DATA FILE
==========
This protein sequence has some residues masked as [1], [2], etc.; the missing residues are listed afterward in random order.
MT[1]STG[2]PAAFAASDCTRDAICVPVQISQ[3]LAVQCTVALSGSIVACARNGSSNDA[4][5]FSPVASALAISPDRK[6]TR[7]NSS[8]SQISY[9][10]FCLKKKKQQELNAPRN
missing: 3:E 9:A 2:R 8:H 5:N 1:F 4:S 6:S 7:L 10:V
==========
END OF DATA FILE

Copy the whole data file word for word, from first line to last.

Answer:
This protein sequence has some residues masked as [1], [2], etc.; the missing residues are listed afterward in random order.
MT[1]STG[2]PAAFAASDCTRDAICVPVQISQ[3]LAVQCTVALSGSIVACARNGSSNDA[4][5]FSPVASALAISPDRK[6]TR[7]NSS[8]SQISY[9][10]FCLKKKKQQELNAPRN
missing: 3:E 9:A 2:R 8:H 5:N 1:F 4:S 6:S 7:L 10:V